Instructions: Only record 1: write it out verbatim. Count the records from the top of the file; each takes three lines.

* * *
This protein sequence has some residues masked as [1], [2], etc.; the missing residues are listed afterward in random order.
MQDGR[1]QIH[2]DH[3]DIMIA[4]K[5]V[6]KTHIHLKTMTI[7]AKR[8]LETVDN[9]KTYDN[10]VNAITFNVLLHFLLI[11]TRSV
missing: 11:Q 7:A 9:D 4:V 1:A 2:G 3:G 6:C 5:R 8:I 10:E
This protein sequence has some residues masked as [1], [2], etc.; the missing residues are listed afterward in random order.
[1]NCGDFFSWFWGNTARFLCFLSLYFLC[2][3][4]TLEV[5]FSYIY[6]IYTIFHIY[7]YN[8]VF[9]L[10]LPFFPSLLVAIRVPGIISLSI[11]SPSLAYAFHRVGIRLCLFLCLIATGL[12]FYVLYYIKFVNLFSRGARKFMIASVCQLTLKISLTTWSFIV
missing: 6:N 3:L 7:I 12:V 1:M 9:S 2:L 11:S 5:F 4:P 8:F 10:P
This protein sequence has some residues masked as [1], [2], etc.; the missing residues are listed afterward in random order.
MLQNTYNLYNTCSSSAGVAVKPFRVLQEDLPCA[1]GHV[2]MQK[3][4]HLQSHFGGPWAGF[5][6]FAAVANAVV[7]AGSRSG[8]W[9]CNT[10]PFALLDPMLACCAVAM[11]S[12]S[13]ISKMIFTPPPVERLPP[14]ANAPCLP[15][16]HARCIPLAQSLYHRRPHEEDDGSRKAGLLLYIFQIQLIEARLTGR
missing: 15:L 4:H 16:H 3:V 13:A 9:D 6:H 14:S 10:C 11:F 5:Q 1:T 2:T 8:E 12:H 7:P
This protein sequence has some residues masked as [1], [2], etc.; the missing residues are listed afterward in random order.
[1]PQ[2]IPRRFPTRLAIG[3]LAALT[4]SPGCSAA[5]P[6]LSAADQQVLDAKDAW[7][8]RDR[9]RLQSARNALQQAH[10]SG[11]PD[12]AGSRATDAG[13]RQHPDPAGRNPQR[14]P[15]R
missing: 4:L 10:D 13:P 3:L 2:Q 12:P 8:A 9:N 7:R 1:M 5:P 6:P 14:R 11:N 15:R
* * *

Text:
This protein sequence has some residues masked as [1], [2], etc.; the missing residues are listed afterward in random order.
MQDGR[1]QIH[2]DH[3]DIMIA[4]K[5]V[6]KTHIHLKTMTI[7]AKR[8]LETVDN[9]KTYDN[10]VNAITFNVLLHFLLI[11]TRSV
missing: 11:Q 7:A 9:D 4:V 1:A 2:G 3:G 6:C 5:R 8:I 10:E